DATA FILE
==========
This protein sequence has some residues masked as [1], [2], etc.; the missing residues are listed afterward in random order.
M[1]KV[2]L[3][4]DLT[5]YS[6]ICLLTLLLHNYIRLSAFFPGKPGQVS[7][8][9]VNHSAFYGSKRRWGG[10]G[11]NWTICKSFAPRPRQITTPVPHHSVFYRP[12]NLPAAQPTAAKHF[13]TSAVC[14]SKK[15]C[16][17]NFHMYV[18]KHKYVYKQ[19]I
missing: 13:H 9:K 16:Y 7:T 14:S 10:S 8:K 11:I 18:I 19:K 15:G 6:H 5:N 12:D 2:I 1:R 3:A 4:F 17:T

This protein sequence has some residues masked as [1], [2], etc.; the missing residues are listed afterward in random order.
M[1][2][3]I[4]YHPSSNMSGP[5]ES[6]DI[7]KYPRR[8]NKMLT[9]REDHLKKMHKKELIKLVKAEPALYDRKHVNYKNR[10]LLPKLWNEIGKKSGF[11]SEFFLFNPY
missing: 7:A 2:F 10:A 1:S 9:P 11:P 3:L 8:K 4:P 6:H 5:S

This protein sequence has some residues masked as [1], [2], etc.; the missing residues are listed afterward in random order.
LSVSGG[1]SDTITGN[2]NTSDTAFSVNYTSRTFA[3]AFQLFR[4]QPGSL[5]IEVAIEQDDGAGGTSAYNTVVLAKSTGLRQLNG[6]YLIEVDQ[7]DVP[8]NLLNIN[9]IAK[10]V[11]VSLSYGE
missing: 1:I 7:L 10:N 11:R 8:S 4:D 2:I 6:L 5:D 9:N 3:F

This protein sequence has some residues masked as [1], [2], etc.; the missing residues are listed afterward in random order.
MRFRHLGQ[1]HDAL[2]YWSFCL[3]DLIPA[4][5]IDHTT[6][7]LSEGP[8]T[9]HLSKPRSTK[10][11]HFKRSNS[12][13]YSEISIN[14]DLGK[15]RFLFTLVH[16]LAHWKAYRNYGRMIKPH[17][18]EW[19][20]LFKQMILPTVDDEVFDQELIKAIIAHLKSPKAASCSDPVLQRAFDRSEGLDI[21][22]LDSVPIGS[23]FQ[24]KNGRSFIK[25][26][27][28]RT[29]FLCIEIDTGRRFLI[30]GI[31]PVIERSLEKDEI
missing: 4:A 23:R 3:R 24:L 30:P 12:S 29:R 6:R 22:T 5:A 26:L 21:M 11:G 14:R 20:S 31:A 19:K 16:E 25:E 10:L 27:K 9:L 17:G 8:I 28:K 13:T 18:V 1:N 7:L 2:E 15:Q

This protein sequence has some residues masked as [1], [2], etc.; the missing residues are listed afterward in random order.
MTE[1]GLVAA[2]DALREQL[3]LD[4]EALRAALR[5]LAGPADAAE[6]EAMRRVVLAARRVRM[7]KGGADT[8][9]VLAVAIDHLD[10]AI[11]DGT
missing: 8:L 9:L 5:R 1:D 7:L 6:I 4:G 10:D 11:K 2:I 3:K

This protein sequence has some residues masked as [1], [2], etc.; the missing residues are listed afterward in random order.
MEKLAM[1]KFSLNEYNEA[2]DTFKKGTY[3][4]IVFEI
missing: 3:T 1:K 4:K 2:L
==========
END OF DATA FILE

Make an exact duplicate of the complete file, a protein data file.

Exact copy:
This protein sequence has some residues masked as [1], [2], etc.; the missing residues are listed afterward in random order.
M[1]KV[2]L[3][4]DLT[5]YS[6]ICLLTLLLHNYIRLSAFFPGKPGQVS[7][8][9]VNHSAFYGSKRRWGG[10]G[11]NWTICKSFAPRPRQITTPVPHHSVFYRP[12]NLPAAQPTAAKHF[13]TSAVC[14]SKK[15]C[16][17]NFHMYV[18]KHKYVYKQ[19]I
missing: 13:H 9:K 16:Y 7:T 14:S 10:S 8:K 11:I 18:I 19:K 15:G 6:H 5:N 12:D 2:I 1:R 3:A 4:F 17:T

This protein sequence has some residues masked as [1], [2], etc.; the missing residues are listed afterward in random order.
M[1][2][3]I[4]YHPSSNMSGP[5]ES[6]DI[7]KYPRR[8]NKMLT[9]REDHLKKMHKKELIKLVKAEPALYDRKHVNYKNR[10]LLPKLWNEIGKKSGF[11]SEFFLFNPY
missing: 7:A 2:F 10:A 1:S 9:P 11:P 3:L 8:K 4:P 6:H 5:S

This protein sequence has some residues masked as [1], [2], etc.; the missing residues are listed afterward in random order.
LSVSGG[1]SDTITGN[2]NTSDTAFSVNYTSRTFA[3]AFQLFR[4]QPGSL[5]IEVAIEQDDGAGGTSAYNTVVLAKSTGLRQLNG[6]YLIEVDQ[7]DVP[8]NLLNIN[9]IAK[10]V[11]VSLSYGE
missing: 1:I 7:L 10:N 11:R 8:S 4:D 2:I 6:L 5:D 9:N 3:F

This protein sequence has some residues masked as [1], [2], etc.; the missing residues are listed afterward in random order.
MRFRHLGQ[1]HDAL[2]YWSFCL[3]DLIPA[4][5]IDHTT[6][7]LSEGP[8]T[9]HLSKPRSTK[10][11]HFKRSNS[12][13]YSEISIN[14]DLGK[15]RFLFTLVH[16]LAHWKAYRNYGRMIKPH[17][18]EW[19][20]LFKQMILPTVDDEVFDQELIKAIIAHLKSPKAASCSDPVLQRAFDRSEGLDI[21][22]LDSVPIGS[23]FQ[24]KNGRSFIK[25][26][27][28]RT[29]FLCIEIDTGRRFLI[30]GI[31]PVIERSLEKDEI
missing: 4:A 23:R 3:R 24:L 30:P 12:S 29:R 6:R 22:T 5:A 26:L 21:M 11:G 14:R 20:S 31:A 19:K 16:E 25:E 10:L 27:K 9:L 17:G 8:I 28:K 13:T 18:V 1:N 7:L 2:E 15:Q

This protein sequence has some residues masked as [1], [2], etc.; the missing residues are listed afterward in random order.
MTE[1]GLVAA[2]DALREQL[3]LD[4]EALRAALR[5]LAGPADAAE[6]EAMRRVVLAARRVRM[7]KGGADT[8][9]VLAVAIDHLD[10]AI[11]DGT
missing: 8:L 9:L 5:R 1:D 7:L 6:I 4:G 10:D 11:K 2:I 3:K

This protein sequence has some residues masked as [1], [2], etc.; the missing residues are listed afterward in random order.
MEKLAM[1]KFSLNEYNEA[2]DTFKKGTY[3][4]IVFEI
missing: 3:T 1:K 4:K 2:L